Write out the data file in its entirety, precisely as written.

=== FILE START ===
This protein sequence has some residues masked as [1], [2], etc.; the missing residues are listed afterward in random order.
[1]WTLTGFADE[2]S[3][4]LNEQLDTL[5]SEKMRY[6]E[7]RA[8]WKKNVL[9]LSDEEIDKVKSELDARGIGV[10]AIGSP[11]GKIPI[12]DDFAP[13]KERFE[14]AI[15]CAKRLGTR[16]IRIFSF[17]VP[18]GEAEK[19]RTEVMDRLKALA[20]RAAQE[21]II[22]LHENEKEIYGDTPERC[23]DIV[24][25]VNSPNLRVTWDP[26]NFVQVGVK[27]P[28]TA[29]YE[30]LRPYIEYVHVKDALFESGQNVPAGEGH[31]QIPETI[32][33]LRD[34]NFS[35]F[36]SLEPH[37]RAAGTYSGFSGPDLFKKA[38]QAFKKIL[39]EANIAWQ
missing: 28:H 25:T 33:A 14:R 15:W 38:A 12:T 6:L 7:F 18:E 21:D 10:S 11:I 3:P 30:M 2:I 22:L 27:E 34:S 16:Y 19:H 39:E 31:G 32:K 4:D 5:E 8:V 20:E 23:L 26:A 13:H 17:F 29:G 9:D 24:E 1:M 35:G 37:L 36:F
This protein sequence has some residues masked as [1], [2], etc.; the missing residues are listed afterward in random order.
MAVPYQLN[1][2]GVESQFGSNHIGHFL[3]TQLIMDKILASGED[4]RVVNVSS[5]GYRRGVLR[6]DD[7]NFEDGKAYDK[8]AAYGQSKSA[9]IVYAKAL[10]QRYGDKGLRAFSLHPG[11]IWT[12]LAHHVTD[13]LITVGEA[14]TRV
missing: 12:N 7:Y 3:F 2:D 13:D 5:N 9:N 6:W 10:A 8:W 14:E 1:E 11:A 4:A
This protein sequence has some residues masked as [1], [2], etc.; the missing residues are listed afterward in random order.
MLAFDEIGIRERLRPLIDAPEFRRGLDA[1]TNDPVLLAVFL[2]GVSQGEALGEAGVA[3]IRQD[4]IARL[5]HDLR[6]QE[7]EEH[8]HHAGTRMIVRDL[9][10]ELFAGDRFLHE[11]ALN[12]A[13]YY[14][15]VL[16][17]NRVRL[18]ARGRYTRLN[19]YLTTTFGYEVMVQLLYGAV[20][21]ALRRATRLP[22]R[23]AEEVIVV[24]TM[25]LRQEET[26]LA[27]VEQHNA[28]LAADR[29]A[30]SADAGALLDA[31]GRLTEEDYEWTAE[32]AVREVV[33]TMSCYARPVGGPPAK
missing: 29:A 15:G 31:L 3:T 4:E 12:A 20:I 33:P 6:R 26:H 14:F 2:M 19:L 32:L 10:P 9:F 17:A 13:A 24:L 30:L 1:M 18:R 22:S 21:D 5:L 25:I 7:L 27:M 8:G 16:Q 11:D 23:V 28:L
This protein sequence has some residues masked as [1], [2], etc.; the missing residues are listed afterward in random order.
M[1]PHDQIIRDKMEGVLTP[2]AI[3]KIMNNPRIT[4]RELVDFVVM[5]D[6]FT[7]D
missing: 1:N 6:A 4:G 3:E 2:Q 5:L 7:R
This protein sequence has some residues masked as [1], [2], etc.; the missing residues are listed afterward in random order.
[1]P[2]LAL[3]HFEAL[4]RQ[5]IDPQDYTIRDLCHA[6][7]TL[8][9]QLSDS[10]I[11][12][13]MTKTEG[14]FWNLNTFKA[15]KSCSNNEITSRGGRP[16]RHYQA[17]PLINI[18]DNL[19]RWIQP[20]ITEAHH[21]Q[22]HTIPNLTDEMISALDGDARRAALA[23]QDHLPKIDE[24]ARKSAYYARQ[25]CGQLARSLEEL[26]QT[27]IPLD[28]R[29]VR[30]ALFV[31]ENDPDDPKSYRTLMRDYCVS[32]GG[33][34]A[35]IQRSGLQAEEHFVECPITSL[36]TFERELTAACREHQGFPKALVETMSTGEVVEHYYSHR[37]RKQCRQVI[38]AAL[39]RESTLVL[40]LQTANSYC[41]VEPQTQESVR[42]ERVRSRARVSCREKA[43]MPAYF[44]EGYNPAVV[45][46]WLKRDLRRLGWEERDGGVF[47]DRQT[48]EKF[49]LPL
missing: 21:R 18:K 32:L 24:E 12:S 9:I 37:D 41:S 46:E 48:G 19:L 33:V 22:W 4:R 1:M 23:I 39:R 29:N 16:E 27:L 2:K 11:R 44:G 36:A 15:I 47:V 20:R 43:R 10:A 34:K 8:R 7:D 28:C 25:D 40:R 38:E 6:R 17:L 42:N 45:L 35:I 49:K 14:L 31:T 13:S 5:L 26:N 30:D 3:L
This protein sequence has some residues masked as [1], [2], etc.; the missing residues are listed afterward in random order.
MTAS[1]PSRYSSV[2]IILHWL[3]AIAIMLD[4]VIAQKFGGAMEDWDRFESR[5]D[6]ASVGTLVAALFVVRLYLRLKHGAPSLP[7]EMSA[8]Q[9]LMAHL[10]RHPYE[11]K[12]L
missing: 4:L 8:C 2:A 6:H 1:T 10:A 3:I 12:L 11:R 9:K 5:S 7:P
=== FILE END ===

This protein sequence has some residues masked as [1], [2], etc.; the missing residues are listed afterward in random order.
[1]WTLTGFADE[2]S[3][4]LNEQLDTL[5]SEKMRY[6]E[7]RA[8]WKKNVL[9]LSDEEIDKVKSELDARGIGV[10]AIGSP[11]GKIPI[12]DDFAP[13]KERFE[14]AI[15]CAKRLGTR[16]IRIFSF[17]VP[18]GEAEK[19]RTEVMDRLKALA[20]RAAQE[21]II[22]LHENEKEIYGDTPERC[23]DIV[24][25]VNSPNLRVTWDP[26]NFVQVGVK[27]P[28]TA[29]YE[30]LRPYIEYVHVKDALFESGQNVPAGEGH[31]QIPETI[32][33]LRD[34]NFS[35]F[36]SLEPH[37]RAAGTYSGFSGPDLFKKA[38]QAFKKIL[39]EANIAWQ
missing: 28:H 25:T 33:A 14:R 15:W 38:A 12:T 6:L 7:F 18:E 21:D 10:S 11:I 3:P 30:M 2:I 22:L 27:E 34:S 16:Y 19:H 39:E 31:G 32:K 4:D 5:E 8:V 20:E 23:L 26:A 13:H 17:F 29:G 9:D 24:E 1:M 35:G 37:L 36:F
This protein sequence has some residues masked as [1], [2], etc.; the missing residues are listed afterward in random order.
MAVPYQLN[1][2]GVESQFGSNHIGHFL[3]TQLIMDKILASGED[4]RVVNVSS[5]GYRRGVLR[6]DD[7]NFEDGKAYDK[8]AAYGQSKSA[9]IVYAKAL[10]QRYGDKGLRAFSLHPG[11]IWT[12]LAHHVTD[13]LITVGEA[14]TRV
missing: 12:N 7:Y 3:F 2:D 13:D 5:N 9:N 6:W 10:A 8:W 14:E 1:E 11:A 4:A
This protein sequence has some residues masked as [1], [2], etc.; the missing residues are listed afterward in random order.
MLAFDEIGIRERLRPLIDAPEFRRGLDA[1]TNDPVLLAVFL[2]GVSQGEALGEAGVA[3]IRQD[4]IARL[5]HDLR[6]QE[7]EEH[8]HHAGTRMIVRDL[9][10]ELFAGDRFLHE[11]ALN[12]A[13]YY[14][15]VL[16][17]NRVRL[18]ARGRYTRLN[19]YLTTTFGYEVMVQLLYGAV[20][21]ALRRATRLP[22]R[23]AEEVIVV[24]TM[25]LRQEET[26]LA[27]VEQHNA[28]LAADR[29]A[30]SADAGALLDA[31]GRLTEEDYEWTAE[32]AVREVV[33]TMSCYARPVGGPPAK
missing: 29:A 15:G 31:L 3:T 4:E 12:A 20:I 33:P 6:R 26:H 14:F 2:M 19:L 32:L 10:P 9:F 17:A 13:A 24:L 30:L 1:M 18:R 22:S 21:D 5:L 25:I 7:L 27:M 8:G 16:Q 11:D 23:V 28:L
This protein sequence has some residues masked as [1], [2], etc.; the missing residues are listed afterward in random order.
M[1]PHDQIIRDKMEGVLTP[2]AI[3]KIMNNPRIT[4]RELVDFVVM[5]D[6]FT[7]D
missing: 1:N 6:A 4:G 3:E 2:Q 5:L 7:R
This protein sequence has some residues masked as [1], [2], etc.; the missing residues are listed afterward in random order.
[1]P[2]LAL[3]HFEAL[4]RQ[5]IDPQDYTIRDLCHA[6][7]TL[8][9]QLSDS[10]I[11][12][13]MTKTEG[14]FWNLNTFKA[15]KSCSNNEITSRGGRP[16]RHYQA[17]PLINI[18]DNL[19]RWIQP[20]ITEAHH[21]Q[22]HTIPNLTDEMISALDGDARRAALA[23]QDHLPKIDE[24]ARKSAYYARQ[25]CGQLARSLEEL[26]QT[27]IPLD[28]R[29]VR[30]ALFV[31]ENDPDDPKSYRTLMRDYCVS[32]GG[33][34]A[35]IQRSGLQAEEHFVECPITSL[36]TFERELTAACREHQGFPKALVETMSTGEVVEHYYSHR[37]RKQCRQVI[38]AAL[39]RESTLVL[40]LQTANSYC[41]VEPQTQESVR[42]ERVRSRARVSCREKA[43]MPAYF[44]EGYNPAVV[45][46]WLKRDLRRLGWEERDGGVF[47]DRQT[48]EKF[49]LPL
missing: 21:R 18:K 32:L 24:E 12:S 9:I 37:D 41:S 46:E 48:G 19:L 33:V 22:W 4:R 1:M 23:I 39:R 29:N 16:E 27:L 2:K 11:R 44:G 36:A 15:I 47:V 20:R 43:R 10:A 34:K 8:R 7:D 28:C 25:D 40:R 38:E 6:R 17:L 42:N 45:L 35:I 49:K 14:L 31:T 13:S 5:L 26:N 30:D 3:L
This protein sequence has some residues masked as [1], [2], etc.; the missing residues are listed afterward in random order.
MTAS[1]PSRYSSV[2]IILHWL[3]AIAIMLD[4]VIAQKFGGAMEDWDRFESR[5]D[6]ASVGTLVAALFVVRLYLRLKHGAPSLP[7]EMSA[8]Q[9]LMAHL[10]RHPYE[11]K[12]L
missing: 4:L 8:C 2:A 6:H 1:T 10:A 3:I 12:L 11:R 9:K 5:S 7:P